Wednesday, April 06, 2005

R' Ashlag Ch. 19 (sect. 3)

Rabbi Yehudah Ashlag's "Introduction to the Zohar"

-- as translated and commented on by Rabbi Yaakov Feldman


Ch. 19


"Understand (as well) that once all of humanity agrees to abolish and eradicate its ratzon l’kabel and to want nothing other than to bestow upon others (rather than just take from them) -- all our worldly worries and injuries will cease to exist, and everyone will be assured of a healthy and perfect life. For everyone would have an entire world concerned with him alone in with satisfying his (every) need".

"But there’ll always be (the sort of) worries, trials and tribulations, wars, and bloodshed that we can’t (yet) avoid that dispirit, afflict, and pain us as long as everyone only wants things for his own benefit".

-- This is a quite remarkable section that cries out for explanation. First off it’s important to know that this will all happen at the *beginning* of the third era, since it refers to both mundane and rarefied events that will only come about then -- when Heaven and Earth commingle as they wouldn’t have till then and wouldn’t need to any longer.
-- The point is that the essential nothingness and great harmfulness of the ratzon l’kabel pointed to above will become clear to “all of humanity”, Jew and Gentile, by that point; each and every person will decide that he or she had had enough of it, and would elect to express a ratzon l’hashpia instead.
-- Understand, of course, that this will be a massive and fulgent instance of pure, selfless knowing and revelation far out of our experience, and only comparable to the one our people achieved when they said Na’aseh v’Nishma -- “We’ll do (all that’s asked of us right here and now, as G-d speaks) and listen (to His explanations afterwards)” (Exodus 24:7), after having been given the Torah. After all, we’d be abandoning everything de rigueur and natural, and embracing a wholly new and unaccustomed perspective that would threaten us to the core!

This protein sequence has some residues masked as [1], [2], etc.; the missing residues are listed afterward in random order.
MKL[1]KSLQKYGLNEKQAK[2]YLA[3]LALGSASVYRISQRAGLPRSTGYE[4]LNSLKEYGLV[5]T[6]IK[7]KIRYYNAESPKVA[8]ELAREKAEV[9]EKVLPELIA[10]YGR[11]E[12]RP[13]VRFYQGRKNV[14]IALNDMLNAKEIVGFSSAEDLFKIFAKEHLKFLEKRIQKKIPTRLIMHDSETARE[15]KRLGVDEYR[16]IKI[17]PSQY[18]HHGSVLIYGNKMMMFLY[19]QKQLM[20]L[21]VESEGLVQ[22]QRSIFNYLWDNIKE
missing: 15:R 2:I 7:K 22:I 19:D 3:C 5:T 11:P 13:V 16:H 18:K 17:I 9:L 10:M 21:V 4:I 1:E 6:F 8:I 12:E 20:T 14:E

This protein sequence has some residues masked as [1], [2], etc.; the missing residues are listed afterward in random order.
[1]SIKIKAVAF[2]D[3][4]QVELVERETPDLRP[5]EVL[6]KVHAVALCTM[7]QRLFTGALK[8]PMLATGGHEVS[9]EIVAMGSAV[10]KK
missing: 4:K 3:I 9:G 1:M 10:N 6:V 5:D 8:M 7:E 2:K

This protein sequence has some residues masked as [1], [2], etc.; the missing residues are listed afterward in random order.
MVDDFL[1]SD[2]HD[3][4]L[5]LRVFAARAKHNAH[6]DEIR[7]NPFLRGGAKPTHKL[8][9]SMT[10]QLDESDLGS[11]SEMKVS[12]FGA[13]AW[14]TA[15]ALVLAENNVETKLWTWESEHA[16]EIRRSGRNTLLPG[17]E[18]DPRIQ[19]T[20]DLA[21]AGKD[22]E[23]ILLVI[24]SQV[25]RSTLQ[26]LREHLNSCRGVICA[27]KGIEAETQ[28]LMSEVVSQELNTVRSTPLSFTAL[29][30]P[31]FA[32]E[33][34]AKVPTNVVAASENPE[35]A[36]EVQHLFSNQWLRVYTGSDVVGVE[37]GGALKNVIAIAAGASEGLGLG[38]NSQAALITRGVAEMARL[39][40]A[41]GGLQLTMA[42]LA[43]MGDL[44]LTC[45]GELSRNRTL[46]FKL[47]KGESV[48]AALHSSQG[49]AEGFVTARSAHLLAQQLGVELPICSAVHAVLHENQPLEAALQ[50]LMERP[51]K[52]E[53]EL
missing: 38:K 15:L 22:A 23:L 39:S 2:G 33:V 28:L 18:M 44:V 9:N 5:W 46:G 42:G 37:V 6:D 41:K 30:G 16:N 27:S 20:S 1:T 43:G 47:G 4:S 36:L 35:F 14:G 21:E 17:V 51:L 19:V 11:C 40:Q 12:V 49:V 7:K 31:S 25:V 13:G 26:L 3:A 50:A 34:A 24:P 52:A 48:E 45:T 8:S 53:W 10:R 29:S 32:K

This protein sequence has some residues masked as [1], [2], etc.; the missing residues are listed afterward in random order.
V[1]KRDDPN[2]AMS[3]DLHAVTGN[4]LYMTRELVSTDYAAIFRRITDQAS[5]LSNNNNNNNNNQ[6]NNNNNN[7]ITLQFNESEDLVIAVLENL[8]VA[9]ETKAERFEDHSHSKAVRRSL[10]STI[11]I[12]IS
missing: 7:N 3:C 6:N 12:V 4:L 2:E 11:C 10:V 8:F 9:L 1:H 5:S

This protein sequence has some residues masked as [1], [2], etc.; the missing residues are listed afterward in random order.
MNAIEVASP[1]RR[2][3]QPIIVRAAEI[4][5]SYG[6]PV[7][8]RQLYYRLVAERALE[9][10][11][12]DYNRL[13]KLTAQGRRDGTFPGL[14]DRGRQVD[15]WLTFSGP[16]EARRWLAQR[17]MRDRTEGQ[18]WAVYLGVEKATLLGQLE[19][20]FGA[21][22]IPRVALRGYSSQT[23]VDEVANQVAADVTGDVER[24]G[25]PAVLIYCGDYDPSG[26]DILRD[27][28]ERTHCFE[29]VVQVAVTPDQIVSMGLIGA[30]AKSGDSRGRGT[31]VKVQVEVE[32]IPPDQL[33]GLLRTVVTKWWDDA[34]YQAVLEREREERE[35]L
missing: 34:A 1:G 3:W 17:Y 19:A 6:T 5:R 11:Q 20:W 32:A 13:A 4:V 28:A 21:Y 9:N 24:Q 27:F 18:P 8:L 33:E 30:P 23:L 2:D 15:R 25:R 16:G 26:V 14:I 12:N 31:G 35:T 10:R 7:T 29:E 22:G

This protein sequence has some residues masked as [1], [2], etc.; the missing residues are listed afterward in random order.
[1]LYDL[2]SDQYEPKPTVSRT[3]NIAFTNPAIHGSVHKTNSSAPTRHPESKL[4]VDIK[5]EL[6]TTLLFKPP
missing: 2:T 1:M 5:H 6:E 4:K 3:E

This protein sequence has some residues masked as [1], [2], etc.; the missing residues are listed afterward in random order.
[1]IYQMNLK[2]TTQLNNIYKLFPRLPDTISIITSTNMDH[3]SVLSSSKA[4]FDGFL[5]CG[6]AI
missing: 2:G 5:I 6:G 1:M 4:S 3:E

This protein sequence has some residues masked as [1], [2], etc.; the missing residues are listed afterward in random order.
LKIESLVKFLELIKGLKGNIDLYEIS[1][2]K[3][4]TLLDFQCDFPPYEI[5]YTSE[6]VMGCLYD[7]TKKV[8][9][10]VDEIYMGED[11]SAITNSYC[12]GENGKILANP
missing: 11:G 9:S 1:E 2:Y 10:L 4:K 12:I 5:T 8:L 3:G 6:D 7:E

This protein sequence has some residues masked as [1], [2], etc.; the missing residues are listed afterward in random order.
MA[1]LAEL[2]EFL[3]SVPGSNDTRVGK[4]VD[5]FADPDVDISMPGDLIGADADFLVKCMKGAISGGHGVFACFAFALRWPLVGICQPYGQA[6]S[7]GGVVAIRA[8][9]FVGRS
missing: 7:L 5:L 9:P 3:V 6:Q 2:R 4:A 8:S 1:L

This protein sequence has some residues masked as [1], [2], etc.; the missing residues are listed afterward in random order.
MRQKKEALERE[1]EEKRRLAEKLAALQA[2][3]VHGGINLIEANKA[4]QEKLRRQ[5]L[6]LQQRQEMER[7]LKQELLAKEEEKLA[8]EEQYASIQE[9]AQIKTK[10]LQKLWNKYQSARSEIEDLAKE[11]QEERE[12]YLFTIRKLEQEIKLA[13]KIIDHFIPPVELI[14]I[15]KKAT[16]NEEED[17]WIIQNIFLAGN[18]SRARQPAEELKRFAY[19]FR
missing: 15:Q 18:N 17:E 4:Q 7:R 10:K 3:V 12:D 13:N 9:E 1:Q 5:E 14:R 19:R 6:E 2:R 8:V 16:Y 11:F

-- But the shift will happen, we’re assured, and it will sit well with us after a time because we’d see the benefits. For by virtue of the fact that we’d all have chosen to bestow rather than take-in, whenever one of us wanted or needed something (for some unselfish and high-minded reason, of course), the rest of us would be ready to bestow it upon him. And no one would ever lack for anything again.
-- Parenthetically, R’ Ashlag says in many places that we humans actually don’t have the ability to assume a ratzon l’hashpia on our own, and that the only thing we’re expected to do realistically to realize one would be to pray to G-d that He grant it to us; so how could the above statement stand? Apparently R’ Ashlag’s point is that we will indeed have come to pray for it by that point -- every single one of us -- because it would have been the beginning of the third era by then; and that the force of that universal prayer will storm the gates of Heaven and allow for the possibility.

(c) 2005 Rabbi Yaakov Feldman

(Feel free to contact me at )

AT LONG LAST! Rabbi Feldman's translation of "The Gates of Repentance" has been reissued at *at a discount*! You can order it right now by logging onto (or by going to and searching for it). Rabbi Yaakov Feldman has translated and commented upon "The Gates of Repentance", "The Path of the Just", and "The Duties of the Heart" (Jason Aronson Publishers). And his new work on Maimonides' "The Eight Chapters" will soon be available from Judaica Press.
His works are available in bookstores and in various locations on the Web.
Rabbi Feldman also offers two free e-mail classes on entitled "Spiritual Excellence" and "Ramchal".